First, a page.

Born in Kelvedon, Essex, Spurgeon's conversion to Christianity came in January 1850 at the age of fifteen. On his way to a scheduled appointment, a snow storm forced him to cut short his intended journey and turn in to a Primitive Methodist chapel in Colchester where, in his own words: "God opened his heart to the salvation message."
"The only reason why anything virtuous or lively survives in us is this, 'the LORD is there'."
(Ez. 35:10)" —Charles H. Spurgeon
He preached his first sermon in 1851 and, from the beginning of his ministry, his style and ability were considered to be far above average.
In 1852, he became pastor of the small Baptist church at Waterbeach, Cambridgeshire, and in 1854, after preaching three months on probation and just four years after his conversion, Spurgeon, then only 20, was called to the pastorate of London's famed New Park Street Chapel, Southwark (formerly pastored by the Particular Baptist theologian John Gill).
Within a few months of his call his powers as a preacher made him famous.
In his lifetime, Spurgeon preached to around 10,000,000 people, defending the Church in agreement with the 1689 London Baptist Confession of Faith understanding, against liberalism and pragmatic theological tendencies even in his day, often up to 10 times each week at different places. His sermons have been translated into many languages. Spurgeon was the pastor of the congregation of the New Park Street Chapel (later the Metropolitan Tabernacle) in London for 38 years. He was part of several controversies with the Baptist Union of Great Britain and later had to leave that denomination. In 1857, he started a charity organization called Spurgeon's which now works globally. He also founded Spurgeon's College, which was named after him posthumously.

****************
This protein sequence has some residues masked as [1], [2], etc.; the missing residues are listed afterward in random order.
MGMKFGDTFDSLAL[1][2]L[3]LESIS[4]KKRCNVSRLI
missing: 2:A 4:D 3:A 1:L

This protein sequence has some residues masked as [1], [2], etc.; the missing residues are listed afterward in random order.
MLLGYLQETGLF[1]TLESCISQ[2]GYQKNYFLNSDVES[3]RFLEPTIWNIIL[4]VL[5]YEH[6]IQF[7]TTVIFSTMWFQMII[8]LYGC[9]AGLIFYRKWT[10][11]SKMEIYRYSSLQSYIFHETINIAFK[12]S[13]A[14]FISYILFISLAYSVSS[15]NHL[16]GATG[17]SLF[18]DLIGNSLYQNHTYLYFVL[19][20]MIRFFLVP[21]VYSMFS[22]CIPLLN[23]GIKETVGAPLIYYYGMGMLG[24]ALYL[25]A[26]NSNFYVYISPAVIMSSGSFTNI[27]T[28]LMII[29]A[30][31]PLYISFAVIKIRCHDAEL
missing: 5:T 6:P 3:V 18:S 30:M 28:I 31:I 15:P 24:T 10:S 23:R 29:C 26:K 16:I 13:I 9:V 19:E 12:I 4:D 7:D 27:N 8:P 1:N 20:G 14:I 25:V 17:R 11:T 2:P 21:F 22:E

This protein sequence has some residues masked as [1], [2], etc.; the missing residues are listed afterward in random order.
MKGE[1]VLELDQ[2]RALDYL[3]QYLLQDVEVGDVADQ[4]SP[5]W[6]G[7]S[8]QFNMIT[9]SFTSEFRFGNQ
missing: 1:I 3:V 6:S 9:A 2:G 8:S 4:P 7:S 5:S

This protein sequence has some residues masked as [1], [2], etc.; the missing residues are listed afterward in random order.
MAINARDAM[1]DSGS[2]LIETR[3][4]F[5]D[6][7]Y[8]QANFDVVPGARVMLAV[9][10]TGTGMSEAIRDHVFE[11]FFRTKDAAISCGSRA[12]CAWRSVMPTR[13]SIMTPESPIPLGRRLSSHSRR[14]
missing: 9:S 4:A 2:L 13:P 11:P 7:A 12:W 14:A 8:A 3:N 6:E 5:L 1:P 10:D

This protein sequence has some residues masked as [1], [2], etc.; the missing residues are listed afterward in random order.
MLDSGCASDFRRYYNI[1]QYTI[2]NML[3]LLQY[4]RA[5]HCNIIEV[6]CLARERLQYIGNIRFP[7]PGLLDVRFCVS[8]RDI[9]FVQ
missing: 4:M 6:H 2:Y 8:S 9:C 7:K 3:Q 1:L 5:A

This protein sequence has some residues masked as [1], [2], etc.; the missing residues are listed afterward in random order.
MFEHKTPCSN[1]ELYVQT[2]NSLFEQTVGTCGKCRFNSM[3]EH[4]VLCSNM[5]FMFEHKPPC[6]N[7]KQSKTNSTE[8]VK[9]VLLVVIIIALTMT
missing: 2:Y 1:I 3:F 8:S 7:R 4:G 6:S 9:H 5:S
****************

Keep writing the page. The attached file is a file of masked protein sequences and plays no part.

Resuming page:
Sincerely and straightforwardly he denounced error both in the Church of England and among his own Baptists. An ardent evangelical, he deplored the trend of the day toward biblical criticism. He learned more of the things that matter in those years than most men learn in a lifetime. That one so young, so sheltered, trained from his babyhood in the ways of God, could have felt so much and have had such exercises of soul may seem impossible, his own account of his darkness and despair may appear exaggerated; but those who are versed in the ways of God will understand. "To make a man a saint," says Pascal, "grace is absolutely necessary, and whoever doubts it, does not know what a saint is or what a man is." Spurgeon early learned to know both. He arrived at some knowledge of his own heart and some knowledge of God's heart. By his very wanderings he was assured that grace was seeking him all the while. "I must confess," he says, "that I never would have been saved if I could have helped it. As long as ever I could, I rebelled, and revolted, and struggled against God. When He would have me pray, I would not pray, and when He would have me listen to the sound of the ministry, I would not. And when I heard, and the tear rolled down my cheek, I wiped it away and defied Him to melt my soul. But long before I began with Christ, He began with me." To all swift things for swiftness did I sue; Cling to the whistling mane of every wind. But whether they swept, smoothly fleet, The long savannahs of the blue; Or whether, thunder-driven, They clanged His chariot 'thwart a heaven Plashy with flying lightnings round the spurn o' their feet: Fear wist not to evade, as Love wist to pursue.
Spurgeon was a prolific author of many types of works including sermons, an autobiography, a commentary, books on prayer, a devotional, a magazine, poetry, hymnist, and more. Many sermons were transcribed as he spoke and were translated into many languages during his lifetime.